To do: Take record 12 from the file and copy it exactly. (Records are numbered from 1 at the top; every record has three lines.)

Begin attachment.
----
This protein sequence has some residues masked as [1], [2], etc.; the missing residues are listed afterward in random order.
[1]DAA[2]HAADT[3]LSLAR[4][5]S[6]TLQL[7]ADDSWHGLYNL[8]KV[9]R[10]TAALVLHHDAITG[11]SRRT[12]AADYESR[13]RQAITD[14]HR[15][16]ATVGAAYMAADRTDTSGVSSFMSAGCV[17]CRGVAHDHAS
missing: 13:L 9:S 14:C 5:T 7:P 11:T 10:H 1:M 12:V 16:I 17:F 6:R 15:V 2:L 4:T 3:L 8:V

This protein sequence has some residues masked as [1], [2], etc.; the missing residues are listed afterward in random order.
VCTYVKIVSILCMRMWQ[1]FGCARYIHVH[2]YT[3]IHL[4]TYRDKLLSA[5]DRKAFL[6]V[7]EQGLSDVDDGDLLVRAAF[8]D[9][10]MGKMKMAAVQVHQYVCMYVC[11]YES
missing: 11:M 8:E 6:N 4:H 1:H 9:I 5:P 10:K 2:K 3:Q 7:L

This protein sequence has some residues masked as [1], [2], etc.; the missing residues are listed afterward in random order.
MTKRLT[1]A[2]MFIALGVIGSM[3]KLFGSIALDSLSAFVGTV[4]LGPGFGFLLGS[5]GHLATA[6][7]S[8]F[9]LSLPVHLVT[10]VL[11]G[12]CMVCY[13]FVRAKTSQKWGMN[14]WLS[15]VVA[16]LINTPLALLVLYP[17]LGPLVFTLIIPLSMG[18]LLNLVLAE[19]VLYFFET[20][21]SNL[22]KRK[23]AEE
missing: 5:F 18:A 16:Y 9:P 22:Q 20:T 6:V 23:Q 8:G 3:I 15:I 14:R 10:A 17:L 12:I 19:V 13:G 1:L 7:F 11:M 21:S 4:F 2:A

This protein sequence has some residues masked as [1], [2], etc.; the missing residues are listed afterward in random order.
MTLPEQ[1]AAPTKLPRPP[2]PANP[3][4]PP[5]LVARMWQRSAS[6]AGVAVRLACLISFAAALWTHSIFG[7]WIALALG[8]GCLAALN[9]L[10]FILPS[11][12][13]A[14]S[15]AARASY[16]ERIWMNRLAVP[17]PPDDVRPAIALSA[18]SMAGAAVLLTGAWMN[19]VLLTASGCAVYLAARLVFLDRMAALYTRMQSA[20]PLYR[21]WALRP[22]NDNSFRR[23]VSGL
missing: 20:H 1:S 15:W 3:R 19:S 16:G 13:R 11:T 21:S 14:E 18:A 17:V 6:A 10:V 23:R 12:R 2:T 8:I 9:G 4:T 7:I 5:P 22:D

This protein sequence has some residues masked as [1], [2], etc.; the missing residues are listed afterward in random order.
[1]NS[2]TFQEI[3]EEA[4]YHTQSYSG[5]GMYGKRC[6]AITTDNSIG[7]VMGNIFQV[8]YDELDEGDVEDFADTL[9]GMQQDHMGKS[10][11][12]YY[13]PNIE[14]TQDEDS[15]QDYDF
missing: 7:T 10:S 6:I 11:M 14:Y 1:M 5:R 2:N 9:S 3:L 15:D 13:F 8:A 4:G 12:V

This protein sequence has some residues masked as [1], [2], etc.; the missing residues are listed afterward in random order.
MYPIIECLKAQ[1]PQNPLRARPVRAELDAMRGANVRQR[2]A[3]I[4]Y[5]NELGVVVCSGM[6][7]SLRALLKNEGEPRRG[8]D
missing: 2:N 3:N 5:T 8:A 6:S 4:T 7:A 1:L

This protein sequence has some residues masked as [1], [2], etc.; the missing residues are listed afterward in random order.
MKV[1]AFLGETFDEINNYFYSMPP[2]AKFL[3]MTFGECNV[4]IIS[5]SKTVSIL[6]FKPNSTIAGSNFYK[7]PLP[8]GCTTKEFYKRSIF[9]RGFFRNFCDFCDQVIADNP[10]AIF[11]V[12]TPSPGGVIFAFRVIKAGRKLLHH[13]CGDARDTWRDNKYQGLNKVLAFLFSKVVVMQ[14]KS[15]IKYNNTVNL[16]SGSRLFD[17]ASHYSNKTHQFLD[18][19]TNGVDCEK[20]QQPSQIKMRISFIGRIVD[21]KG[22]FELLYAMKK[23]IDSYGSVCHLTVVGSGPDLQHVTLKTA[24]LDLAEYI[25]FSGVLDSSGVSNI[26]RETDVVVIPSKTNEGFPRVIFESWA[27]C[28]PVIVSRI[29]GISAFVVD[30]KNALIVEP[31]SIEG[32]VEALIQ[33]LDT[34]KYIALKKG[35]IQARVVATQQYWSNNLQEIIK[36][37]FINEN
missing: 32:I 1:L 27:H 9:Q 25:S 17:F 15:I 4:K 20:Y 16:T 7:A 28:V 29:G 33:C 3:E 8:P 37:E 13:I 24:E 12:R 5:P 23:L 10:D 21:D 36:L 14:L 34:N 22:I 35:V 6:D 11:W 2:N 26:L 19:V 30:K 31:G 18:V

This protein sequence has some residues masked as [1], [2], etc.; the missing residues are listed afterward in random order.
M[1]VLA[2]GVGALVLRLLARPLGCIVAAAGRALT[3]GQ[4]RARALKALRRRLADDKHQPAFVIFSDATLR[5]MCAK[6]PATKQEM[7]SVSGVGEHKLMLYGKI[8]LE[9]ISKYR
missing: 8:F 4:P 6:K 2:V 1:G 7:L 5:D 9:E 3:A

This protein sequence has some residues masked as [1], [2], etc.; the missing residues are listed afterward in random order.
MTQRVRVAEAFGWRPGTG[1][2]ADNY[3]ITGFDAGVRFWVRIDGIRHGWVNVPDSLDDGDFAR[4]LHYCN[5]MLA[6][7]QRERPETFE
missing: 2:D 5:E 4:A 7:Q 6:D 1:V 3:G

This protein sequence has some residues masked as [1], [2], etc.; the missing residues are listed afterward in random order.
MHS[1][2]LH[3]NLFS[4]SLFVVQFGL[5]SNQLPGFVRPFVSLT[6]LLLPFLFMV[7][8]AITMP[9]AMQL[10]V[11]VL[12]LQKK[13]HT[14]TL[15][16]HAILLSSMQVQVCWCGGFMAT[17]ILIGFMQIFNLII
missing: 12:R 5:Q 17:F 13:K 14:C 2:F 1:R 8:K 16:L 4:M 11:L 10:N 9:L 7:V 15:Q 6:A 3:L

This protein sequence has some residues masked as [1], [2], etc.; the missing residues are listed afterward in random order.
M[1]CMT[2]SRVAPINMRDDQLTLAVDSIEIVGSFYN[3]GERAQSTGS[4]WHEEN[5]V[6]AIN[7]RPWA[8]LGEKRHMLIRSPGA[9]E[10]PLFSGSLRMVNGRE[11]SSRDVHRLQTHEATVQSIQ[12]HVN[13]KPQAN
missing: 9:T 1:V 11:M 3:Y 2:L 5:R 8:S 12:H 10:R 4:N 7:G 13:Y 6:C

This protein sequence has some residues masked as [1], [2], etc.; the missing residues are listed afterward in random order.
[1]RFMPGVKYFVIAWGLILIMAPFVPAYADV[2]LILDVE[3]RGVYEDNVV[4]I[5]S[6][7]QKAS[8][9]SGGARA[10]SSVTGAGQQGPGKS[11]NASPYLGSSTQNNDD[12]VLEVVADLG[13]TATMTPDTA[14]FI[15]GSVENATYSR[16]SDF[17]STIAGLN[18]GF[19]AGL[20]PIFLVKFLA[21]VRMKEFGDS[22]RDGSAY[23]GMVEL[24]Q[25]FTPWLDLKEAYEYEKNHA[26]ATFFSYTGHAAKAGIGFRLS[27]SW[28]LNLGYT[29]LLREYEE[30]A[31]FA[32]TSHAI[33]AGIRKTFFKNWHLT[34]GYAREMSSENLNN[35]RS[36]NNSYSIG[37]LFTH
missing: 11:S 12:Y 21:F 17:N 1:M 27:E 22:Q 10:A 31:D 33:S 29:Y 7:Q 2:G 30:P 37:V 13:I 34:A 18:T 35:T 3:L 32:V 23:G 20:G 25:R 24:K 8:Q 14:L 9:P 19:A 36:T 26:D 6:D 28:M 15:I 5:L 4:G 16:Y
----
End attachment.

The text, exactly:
This protein sequence has some residues masked as [1], [2], etc.; the missing residues are listed afterward in random order.
[1]RFMPGVKYFVIAWGLILIMAPFVPAYADV[2]LILDVE[3]RGVYEDNVV[4]I[5]S[6][7]QKAS[8][9]SGGARA[10]SSVTGAGQQGPGKS[11]NASPYLGSSTQNNDD[12]VLEVVADLG[13]TATMTPDTA[14]FI[15]GSVENATYSR[16]SDF[17]STIAGLN[18]GF[19]AGL[20]PIFLVKFLA[21]VRMKEFGDS[22]RDGSAY[23]GMVEL[24]Q[25]FTPWLDLKEAYEYEKNHA[26]ATFFSYTGHAAKAGIGFRLS[27]SW[28]LNLGYT[29]LLREYEE[30]A[31]FA[32]TSHAI[33]AGIRKTFFKNWHLT[34]GYAREMSSENLNN[35]RS[36]NNSYSIG[37]LFTH
missing: 11:S 12:Y 21:F 17:N 1:M 27:E 22:Q 10:A 31:D 33:S 29:Y 7:Q 2:G 30:P 37:V 13:I 34:A 18:T 35:T 3:L 32:V 23:G 20:G 25:R 24:K 8:Q 14:L 9:P 19:A 36:T 26:D 6:D 28:M 15:I 5:L 4:G 16:Y